The case for topping your toast with ‘nduja and anchovies.
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If you spent a whole day at Larrys, a popular cafe and wine bar in Montreal’s Mile End neighborhood, you’d find something on the menu for every mood or appetite you might be drifting into. If you’re not ready to launch into a full-on meal, but you need something a little salty to go with your afternoon pint of local Dieu du Ciel, you might consider the ‘nduja and white anchovy toast—two snacks, the size of business cards, made with fresh white bread spread with porky ‘nduja and striped with tangy white anchovies.
When co-owner Marc Cohen decided to give these toasts a spot on the menu, he was thinking about Larrys regulars who sought an intense bite that wouldn’t spoil their appetite for the next meal. “When you sit down, you can just get one of those without thinking about it too much. You don’t have to really factor it into how much food you want.”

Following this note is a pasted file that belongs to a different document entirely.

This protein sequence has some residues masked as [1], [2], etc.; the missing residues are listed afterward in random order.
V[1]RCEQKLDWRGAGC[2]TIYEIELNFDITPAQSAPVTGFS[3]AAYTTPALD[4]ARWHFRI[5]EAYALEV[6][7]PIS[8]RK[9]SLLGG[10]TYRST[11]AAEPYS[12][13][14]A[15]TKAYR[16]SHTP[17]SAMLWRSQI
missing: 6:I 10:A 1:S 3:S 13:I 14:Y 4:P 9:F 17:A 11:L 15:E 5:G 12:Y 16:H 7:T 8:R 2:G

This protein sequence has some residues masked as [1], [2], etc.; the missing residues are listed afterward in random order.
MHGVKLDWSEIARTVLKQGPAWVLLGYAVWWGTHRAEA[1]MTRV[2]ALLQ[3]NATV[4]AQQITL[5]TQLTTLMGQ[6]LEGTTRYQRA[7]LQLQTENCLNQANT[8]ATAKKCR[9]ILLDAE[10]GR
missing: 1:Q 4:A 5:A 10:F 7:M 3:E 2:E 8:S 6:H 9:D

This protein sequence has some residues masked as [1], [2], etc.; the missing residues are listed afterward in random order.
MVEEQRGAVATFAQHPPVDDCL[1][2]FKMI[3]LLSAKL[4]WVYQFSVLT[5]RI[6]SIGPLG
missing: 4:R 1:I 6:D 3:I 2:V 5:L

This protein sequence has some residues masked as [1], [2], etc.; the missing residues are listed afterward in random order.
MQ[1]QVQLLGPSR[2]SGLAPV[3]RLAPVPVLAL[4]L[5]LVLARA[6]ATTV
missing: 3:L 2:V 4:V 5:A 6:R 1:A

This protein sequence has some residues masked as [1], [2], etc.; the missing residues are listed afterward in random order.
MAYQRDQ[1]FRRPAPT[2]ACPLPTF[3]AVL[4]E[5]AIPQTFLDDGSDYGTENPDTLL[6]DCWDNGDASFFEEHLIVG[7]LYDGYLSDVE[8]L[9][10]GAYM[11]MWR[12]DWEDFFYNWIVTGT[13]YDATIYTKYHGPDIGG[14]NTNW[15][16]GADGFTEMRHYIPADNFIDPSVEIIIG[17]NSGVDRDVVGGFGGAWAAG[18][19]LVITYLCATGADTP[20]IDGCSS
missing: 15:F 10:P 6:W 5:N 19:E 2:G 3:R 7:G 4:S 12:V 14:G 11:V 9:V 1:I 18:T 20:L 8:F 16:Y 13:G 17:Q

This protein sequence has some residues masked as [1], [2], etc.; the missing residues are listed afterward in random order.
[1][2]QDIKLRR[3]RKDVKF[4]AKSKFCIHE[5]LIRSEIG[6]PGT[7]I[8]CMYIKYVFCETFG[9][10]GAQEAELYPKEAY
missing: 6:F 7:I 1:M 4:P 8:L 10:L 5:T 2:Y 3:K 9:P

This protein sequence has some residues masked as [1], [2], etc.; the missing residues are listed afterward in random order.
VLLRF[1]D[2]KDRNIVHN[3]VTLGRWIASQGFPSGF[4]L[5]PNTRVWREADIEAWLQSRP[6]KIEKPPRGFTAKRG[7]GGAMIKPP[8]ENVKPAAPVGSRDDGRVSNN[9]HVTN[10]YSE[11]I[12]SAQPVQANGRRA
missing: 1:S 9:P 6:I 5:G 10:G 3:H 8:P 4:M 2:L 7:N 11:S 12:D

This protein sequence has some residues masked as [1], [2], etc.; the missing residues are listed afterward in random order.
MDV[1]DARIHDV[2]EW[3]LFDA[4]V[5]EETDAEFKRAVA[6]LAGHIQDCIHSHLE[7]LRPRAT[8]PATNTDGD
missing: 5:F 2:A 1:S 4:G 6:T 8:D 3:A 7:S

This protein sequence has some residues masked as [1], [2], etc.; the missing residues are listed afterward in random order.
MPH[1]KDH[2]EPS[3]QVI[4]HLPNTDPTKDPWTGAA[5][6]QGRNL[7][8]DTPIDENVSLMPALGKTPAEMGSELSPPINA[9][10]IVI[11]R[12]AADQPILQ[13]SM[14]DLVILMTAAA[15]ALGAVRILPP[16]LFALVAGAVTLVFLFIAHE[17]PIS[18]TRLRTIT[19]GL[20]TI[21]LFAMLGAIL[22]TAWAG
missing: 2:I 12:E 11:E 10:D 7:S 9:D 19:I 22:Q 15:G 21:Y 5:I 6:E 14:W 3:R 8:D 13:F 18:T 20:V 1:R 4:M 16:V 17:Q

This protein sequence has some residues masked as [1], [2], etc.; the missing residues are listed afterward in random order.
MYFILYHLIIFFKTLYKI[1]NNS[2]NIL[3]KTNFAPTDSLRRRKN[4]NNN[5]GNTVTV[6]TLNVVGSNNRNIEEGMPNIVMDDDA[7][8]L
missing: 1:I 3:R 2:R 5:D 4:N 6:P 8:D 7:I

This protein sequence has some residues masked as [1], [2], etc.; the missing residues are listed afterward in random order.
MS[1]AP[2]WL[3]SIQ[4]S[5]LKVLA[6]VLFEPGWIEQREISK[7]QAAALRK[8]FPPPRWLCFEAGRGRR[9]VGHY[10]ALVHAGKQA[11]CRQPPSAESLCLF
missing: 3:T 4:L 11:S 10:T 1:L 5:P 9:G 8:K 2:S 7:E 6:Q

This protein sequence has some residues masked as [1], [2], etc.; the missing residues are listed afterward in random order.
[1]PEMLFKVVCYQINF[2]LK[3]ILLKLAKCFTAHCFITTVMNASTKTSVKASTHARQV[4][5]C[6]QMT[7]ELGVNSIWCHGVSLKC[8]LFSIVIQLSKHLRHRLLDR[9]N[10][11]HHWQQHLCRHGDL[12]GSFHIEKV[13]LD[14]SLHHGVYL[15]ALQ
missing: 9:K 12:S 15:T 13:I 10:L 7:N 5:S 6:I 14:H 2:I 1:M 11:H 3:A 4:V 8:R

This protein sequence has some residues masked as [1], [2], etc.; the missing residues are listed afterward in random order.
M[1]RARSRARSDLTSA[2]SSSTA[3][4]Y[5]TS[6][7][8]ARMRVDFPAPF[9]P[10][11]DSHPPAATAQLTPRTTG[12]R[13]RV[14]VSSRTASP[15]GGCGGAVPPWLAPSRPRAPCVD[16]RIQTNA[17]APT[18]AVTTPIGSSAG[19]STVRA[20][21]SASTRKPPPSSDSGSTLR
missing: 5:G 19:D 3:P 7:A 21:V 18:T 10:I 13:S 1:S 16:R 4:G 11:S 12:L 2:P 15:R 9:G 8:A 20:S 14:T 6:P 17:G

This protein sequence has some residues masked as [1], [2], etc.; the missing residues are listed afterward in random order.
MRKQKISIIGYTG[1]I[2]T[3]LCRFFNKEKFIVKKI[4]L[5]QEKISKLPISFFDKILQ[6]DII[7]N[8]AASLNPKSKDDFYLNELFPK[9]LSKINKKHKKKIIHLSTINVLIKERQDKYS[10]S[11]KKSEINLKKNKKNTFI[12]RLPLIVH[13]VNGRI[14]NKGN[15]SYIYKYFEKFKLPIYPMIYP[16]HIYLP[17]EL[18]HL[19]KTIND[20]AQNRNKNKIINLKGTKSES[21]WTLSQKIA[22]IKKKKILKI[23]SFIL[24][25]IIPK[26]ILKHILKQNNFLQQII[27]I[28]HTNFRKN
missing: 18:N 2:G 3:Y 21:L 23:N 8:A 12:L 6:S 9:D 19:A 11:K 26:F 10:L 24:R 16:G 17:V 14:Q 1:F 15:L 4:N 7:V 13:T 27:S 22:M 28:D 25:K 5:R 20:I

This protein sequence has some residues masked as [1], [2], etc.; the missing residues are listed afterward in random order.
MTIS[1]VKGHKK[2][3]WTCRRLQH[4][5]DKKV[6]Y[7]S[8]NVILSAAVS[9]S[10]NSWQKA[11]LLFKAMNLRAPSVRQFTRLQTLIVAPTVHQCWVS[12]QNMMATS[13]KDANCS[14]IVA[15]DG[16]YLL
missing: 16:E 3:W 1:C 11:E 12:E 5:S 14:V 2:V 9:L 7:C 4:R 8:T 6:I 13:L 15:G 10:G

The Pullman loaves used for the toast at Larrys are homemade, and the rusty-red, spreadable ‘nduja is made at the restaurant’s butcher shop from the extra fatback left over once the week’s delivery of pigs have been butchered. But even homemade versions I’ve made with store-bought everything still hit all of the fiery, creamy, vinegary notes—in an intense little bite that’s loud enough to hold its own in a bustling wine bar or a humming cocktail party.